The fact is this: too many games have between zero and too little replay value, and with more casual gamers in the market, it's turning into a movie economy, most people will watch a movie once or twice, some movies more often. I love film as an art media and re-watch some movies 10 times plus, but games have a far more commercial feel, and there is no arthouse genre in games. Things are not done in ways that make the player go "that is an interesting way of achieving ". Bioshock had a nice twist which was reminiscent of The Sixth Sense, but most games lack this... in fact i can not think of another game that had a moment where i thought to myself "hey ... yeah".

    Dead Space, although short, i can not stress is probably one of the most immersive games of 2008, but the way it sucks you in in not identification with the character, but the environment. What's worse is that the character ends up being revealed as having different qualities to the gamer (it's very close to the ending so i don't want to ruin it) which breaks that immersion... Portal has replay value because it is short (ironic, but it might just be me), but nothing (not even Bioshock) has had the replay value of Monkey Island for instance.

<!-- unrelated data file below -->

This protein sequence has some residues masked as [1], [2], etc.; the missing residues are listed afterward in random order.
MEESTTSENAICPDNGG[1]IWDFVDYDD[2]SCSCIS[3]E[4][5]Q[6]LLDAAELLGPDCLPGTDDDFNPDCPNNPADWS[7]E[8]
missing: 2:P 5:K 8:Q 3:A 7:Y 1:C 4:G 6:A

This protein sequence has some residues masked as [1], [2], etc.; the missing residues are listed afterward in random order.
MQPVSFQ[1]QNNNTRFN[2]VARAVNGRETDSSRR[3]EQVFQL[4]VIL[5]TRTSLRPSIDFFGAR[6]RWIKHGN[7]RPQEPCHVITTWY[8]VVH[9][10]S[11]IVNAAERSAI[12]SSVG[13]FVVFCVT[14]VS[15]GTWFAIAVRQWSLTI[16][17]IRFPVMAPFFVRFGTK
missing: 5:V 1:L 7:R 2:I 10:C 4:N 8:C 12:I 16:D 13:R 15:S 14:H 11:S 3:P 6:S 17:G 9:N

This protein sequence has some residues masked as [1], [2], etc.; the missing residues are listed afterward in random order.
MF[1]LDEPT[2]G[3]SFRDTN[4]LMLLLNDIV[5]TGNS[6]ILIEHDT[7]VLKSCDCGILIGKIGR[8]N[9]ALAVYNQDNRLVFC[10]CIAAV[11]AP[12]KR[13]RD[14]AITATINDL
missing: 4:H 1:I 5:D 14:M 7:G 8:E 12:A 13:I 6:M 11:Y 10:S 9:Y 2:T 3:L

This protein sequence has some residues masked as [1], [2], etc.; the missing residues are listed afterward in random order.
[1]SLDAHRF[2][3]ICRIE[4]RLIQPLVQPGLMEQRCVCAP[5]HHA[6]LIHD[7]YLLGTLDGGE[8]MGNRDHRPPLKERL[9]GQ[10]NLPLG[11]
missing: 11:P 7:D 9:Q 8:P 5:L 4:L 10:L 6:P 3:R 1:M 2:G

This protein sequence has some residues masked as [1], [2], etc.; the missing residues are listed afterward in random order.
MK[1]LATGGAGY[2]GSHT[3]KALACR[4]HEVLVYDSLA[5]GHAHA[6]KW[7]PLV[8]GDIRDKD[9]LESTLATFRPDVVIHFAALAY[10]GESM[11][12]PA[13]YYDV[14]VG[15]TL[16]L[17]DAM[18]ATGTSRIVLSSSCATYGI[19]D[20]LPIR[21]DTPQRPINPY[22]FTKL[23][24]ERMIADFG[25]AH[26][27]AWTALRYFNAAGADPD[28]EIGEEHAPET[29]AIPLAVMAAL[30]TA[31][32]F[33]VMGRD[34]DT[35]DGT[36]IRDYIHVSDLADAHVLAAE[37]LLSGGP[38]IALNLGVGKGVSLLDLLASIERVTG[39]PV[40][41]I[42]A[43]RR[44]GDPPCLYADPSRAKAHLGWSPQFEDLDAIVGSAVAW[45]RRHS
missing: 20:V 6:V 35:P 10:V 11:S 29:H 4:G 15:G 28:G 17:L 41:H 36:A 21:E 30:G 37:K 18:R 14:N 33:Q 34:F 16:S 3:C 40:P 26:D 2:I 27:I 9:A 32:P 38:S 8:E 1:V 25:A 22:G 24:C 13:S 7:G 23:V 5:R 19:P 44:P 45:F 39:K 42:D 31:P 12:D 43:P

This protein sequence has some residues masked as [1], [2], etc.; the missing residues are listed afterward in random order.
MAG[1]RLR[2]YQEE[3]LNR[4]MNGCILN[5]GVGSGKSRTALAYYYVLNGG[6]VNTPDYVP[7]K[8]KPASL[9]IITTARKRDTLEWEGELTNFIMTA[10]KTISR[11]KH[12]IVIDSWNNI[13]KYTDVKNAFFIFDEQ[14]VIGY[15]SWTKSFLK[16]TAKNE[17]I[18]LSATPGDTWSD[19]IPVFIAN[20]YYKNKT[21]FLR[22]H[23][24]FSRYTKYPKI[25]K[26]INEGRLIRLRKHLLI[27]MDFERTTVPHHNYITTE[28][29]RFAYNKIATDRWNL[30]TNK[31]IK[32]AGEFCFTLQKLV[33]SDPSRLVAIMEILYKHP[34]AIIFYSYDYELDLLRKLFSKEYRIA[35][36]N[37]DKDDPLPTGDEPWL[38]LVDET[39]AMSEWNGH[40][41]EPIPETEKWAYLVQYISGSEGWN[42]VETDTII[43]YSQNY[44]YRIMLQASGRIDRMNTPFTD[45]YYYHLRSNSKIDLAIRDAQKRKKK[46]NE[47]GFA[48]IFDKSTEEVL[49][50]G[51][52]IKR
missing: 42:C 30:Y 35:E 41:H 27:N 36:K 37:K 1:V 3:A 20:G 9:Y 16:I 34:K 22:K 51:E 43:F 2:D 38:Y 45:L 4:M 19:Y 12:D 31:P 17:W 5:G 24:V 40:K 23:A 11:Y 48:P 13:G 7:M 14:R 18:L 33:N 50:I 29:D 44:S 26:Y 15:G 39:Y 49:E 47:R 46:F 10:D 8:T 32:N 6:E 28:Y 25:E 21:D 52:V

I agree that the publishers and devs should probably get a cut, because the license to play, which equals the experience of the game, is being bestowed on multiple people, but locking people out of the game and charging in effect twice is just wrong. Then again, it wouldn't affect me, I mostly play my games new, and then trade them in...

    Console developers need to stop: 1) presuming that I have unlimited, always-working broadBand and 2) treating MY hard drive space as their unlimited dumping ground.

    The 360 I bought came with ten gigs. After two updates, Burnout Paradise is eating more than 10% of that, and all I got out that was a couple of motorcycles. This is to say nothing of the dozens of other Day-F*@king-Zero patches that are crowding the space I need to SAVE MY GAME. Saves which are bloated to begin with now that memory card space isn't a concern for developers.

    This is EXACTLY the doom-speak people were using when comparing these systems to PCs before launch: The responsibility to keep the console upgraded is quickly being lumped onto the customer, and that's not the bloody point of buying a bloody console!

    I'm sorry, but this man needs to be hung by his genitals until dead. They could stop these "losses" just as easily as the film industry did when studios started charging "renting licenses" to video stores in the USA. A second-hand license does not seem difficult to hammer out. Doesn't Gamestop needs them as much as they need Gamestop?

    And to say this while making billions a year? Echoes of Microsoft hegemony. Looks like the PC comparison is turning prophecy.

    when did epic turn into whinging little bitches? they dropped pc development cause people weren't buying enough copies of their shitty ports and uninspired sequels. now they are crying about people buying second-hand/renting? fuckers need to stop being so greedy and consider themselves lucky to get paid to make games.